After a couple months of treating the CO2 poisoning my symptoms were under control, including my appetite, and that year I gained a couple pounds. Two years later during my spinal fusion the surgeon realized my “good lung” was stuck to my rib cage and non-functioning. For the past 3 or 4 years I had been living off my “bad lung” – which explained my sudden need to use oxygen bottles – and some how no one ever caught that. He fixed it during the surgery and I came off the table healthier than I had been in years. That year I gained 12 lbs! I remember hopping into my Mom’s room one morning excited that I couldn’t get my jeans over my thighs.

    Maybe if she had worked with my other doctors more; if she had looked more out of the box and not so much on the surface, I wonder if things might have been different. In the end the one thing she kept trying to improve improved its self once the actual causes were fixed. I’m still under weight but I’m proportioned to my size, and I’m not looking to gain any more. Like you, I also live with fear; fear that something similar could happen again with my health and go untreated. Fear that my different doctors could unknowingly be working against each other because their focused on just their thing. If I notice things and speak up, I don’t want be ignored until I’m hospitalized again.

    I wish you so much love and luck on your journey. Don’t worry about being smiles all the time, because some stories shouldn’t be hidden behind them.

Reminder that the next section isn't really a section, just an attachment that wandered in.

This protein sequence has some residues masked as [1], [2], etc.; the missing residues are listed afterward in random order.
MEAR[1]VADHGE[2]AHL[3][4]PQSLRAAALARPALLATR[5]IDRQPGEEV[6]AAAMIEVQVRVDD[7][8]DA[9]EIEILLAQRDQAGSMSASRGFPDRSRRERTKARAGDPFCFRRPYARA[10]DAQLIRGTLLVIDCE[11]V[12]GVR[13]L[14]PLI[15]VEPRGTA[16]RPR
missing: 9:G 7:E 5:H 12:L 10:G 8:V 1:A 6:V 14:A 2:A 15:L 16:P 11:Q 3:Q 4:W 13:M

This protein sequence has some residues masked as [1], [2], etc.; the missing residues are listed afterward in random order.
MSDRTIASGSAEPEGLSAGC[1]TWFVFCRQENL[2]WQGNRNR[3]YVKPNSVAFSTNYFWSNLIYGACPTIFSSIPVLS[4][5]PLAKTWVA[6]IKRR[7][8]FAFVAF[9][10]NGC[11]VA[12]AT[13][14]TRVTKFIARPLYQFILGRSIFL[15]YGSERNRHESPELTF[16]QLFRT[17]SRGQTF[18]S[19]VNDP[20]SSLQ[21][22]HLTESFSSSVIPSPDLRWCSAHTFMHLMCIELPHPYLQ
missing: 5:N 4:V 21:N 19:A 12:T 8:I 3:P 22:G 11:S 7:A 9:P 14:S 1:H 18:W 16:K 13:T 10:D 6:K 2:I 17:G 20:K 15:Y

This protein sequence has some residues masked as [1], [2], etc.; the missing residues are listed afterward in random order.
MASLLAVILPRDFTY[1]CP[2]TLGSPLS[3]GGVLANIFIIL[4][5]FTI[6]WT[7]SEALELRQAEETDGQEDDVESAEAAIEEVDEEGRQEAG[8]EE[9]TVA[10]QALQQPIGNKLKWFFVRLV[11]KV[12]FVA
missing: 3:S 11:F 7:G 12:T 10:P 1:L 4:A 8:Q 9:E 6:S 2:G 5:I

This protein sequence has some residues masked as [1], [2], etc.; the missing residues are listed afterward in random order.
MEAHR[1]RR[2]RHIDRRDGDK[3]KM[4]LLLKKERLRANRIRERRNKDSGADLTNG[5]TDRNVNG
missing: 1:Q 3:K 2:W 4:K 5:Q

– Courtney

  34. Thank you! Thank you for sharing. Thank you for baring your raw soul so others can get a glimpse into a struggle that almost took your life. Thank you for advocating for all us fat bitches, because we all know that not many people (even fellow fat bitches) do. Thank you for being strong. Fst shaming is real, its alive and well and its no better than any other form of prejudice. Here’s go those who choose to be themselves even when the whole world tells them they aren’t worthy. This is something I struggle with every day, and this story has given me hope. Thank you.

  35. Hi there,
    Great to here you are doing so well. Your story sounds similar to mine. Just wondered if it was neuro-endocrine cancer? This is what I’ve recently been diagnosed with (i am 40). I am having an op to remove half my left lung on the 1st. I have two young children and sm completely terrified. Best wishes xx